EGU General Assembly 2021
© Author(s) 2021. This work is distributed under
the Creative Commons Attribution 4.0 License.

Environmental assessment of sulfidic mine waste and its integration into green construction materials

Jillian Helser1,2 and Valérie Cappuyns1,2
Jillian Helser and Valérie Cappuyns
  • 1KU Leuven, Department of Earth and Environmental Sciences, 3001 Heverlee, Belgium
  • 2KU Leuven, Center for Economics and Corporate Sustainability, 1000 Brussels, Belgium

Proper management and storage of mine waste (e.g., tailings and waste rock) is one of the main issues that mining industries face. Additionally, there is already an uncountable amount of existent historical mine waste, which may, even centuries later, still be leaching contaminants into the environment. One solution to minimize the risks associated with the waste, with also potential economic benefits, is through the valorization of the waste. This can be done by first recovering valuable metals and removing hazardous contaminants. Then, the remaining residue can be valorized into green construction materials, such as geopolymers, ceramics or cement.  For some mine waste materials, such as those with only trace levels of metals, that are not economically viable to extract, the “waste” can be reused directly without this additional cleaning step. In the present study, mine waste originating from 3 different sites, both operational and historical mines, was characterized and assessed in comparison with the cleaned mine waste (i.e., cleaned by bioleaching or ion flotation methods) and with different types of green construction materials containing (cleaned and uncleaned) mine waste. Particular emphasis was given to the study of the mobilization of metal(loid)s from the mine waste and green construction materials (i.e., ceramics, geopolymers and cement) under different conditions, through a series of leaching tests (i.e., EN 12457-2, US EPA’s Toxicity Characteristic Leaching Procedure, and a pH-dependent leaching test). The standardized leaching tests were applied to either mimic neutral conditions in nature, conditions in a landfill (end of life), or a worst-case scenario (i.e., in extremely acidic or alkaline pH).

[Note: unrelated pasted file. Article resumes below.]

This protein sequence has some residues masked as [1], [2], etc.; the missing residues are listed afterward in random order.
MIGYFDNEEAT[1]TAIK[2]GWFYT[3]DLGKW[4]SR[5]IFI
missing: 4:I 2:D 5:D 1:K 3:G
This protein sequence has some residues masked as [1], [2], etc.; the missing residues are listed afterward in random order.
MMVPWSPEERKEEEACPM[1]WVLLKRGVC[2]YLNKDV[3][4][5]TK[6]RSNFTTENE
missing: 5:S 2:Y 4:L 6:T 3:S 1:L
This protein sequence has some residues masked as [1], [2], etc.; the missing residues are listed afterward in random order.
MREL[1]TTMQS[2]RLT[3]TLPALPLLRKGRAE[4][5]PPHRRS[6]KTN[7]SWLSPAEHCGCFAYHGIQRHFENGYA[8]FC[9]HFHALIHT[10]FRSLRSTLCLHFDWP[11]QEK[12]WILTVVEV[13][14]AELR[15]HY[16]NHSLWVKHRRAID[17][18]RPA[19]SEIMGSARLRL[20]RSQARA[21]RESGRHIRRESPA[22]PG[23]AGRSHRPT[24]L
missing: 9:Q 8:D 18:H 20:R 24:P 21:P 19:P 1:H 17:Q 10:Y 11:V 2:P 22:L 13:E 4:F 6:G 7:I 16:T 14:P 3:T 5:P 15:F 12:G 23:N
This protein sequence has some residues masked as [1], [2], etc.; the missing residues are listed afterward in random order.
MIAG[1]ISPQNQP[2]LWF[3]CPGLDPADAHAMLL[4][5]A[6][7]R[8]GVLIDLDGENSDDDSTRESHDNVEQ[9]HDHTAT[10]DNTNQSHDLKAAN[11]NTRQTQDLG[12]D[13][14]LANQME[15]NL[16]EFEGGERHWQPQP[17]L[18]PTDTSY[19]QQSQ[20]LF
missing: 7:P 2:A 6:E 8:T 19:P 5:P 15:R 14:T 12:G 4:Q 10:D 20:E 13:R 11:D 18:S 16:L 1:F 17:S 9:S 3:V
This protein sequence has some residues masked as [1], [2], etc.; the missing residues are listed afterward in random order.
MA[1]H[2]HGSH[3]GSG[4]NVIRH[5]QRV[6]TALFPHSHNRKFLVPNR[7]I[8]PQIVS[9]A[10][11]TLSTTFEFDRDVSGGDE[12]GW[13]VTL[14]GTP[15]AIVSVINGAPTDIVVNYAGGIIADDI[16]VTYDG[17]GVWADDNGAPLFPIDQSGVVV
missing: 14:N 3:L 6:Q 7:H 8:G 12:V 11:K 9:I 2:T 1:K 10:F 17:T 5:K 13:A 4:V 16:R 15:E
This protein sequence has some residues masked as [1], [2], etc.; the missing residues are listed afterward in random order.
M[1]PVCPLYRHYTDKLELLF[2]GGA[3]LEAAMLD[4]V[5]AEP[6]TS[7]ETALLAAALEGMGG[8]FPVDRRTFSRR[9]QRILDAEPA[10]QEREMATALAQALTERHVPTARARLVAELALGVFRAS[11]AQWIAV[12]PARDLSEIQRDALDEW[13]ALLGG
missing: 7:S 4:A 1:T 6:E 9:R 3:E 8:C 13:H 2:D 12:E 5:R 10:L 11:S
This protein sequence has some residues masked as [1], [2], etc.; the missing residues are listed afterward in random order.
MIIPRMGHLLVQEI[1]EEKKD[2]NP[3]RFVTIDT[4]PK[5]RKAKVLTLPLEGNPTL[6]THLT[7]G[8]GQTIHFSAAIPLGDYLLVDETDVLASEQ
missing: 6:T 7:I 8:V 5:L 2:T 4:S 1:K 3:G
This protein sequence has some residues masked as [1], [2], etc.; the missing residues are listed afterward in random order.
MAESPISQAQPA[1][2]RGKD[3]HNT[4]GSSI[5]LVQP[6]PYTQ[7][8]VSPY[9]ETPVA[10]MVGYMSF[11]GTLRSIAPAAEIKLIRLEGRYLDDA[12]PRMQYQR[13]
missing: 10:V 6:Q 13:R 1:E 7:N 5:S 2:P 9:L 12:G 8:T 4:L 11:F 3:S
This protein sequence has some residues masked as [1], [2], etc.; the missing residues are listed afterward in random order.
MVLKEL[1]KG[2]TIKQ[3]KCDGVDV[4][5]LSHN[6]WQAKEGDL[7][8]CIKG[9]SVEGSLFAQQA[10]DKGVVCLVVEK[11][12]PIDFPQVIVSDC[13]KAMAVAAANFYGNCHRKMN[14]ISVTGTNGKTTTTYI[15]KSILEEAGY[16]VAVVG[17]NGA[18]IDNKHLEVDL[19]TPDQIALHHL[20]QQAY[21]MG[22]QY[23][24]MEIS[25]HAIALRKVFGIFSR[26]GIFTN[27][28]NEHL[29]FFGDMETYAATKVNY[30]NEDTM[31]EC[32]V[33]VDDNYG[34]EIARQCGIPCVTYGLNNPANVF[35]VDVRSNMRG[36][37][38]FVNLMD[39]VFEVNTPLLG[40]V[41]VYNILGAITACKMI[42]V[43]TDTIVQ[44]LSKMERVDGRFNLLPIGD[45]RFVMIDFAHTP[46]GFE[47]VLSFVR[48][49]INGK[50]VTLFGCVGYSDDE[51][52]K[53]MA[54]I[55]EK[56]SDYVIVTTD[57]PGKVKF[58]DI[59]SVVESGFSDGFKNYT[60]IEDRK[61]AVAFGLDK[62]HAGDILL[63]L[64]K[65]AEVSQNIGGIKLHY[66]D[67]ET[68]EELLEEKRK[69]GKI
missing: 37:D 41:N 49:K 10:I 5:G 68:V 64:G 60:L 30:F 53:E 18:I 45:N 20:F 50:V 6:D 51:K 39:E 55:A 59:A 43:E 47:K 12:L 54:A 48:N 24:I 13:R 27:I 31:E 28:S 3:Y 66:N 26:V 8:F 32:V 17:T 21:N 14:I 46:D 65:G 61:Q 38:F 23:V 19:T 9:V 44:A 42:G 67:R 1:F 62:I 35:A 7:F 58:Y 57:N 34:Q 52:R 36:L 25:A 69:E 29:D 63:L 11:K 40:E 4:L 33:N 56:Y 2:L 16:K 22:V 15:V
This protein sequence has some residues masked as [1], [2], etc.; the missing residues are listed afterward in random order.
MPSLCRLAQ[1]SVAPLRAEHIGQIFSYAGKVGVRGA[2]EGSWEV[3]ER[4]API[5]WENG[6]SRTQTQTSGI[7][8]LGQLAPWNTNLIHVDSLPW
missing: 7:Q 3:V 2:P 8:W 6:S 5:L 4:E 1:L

Mineralogical (X-ray diffraction) and chemical (X-ray fluorescence) characterizations of the original mine waste samples revealed high levels of Pb, Zn, and As in most samples. Additionally, the samples consisted mostly of quartz, micas, clay minerals and/or feldspars. Some samples also contained pyrite (FeS2), a key mineral that generates acid mine drainage. Based on the leaching studies, some geopolymers, ceramics, and cement efficiently immobilized certain metals (such as Pb and Zn). Also, longer curing durations of the geopolymers in most cases improved the immobilization of metal(loid)s. Overall, the leaching studies revealed that the concentrations of mine waste incorporated in the construction materials, as well as the pH of those materials, were the main factors influencing the mobility of metal(loid)s. Additionally, for ceramics, the temperature at which the test pieces were fired, also played a major role. Through this detailed characterization, the environmental impacts were assessed from the mine waste to the downstream products, determining which valorization methods are the most viable to close the circular economy loop.

How to cite: Helser, J. and Cappuyns, V.: Environmental assessment of sulfidic mine waste and its integration into green construction materials, EGU General Assembly 2021, online, 19–30 Apr 2021, EGU21-4776,, 2021.


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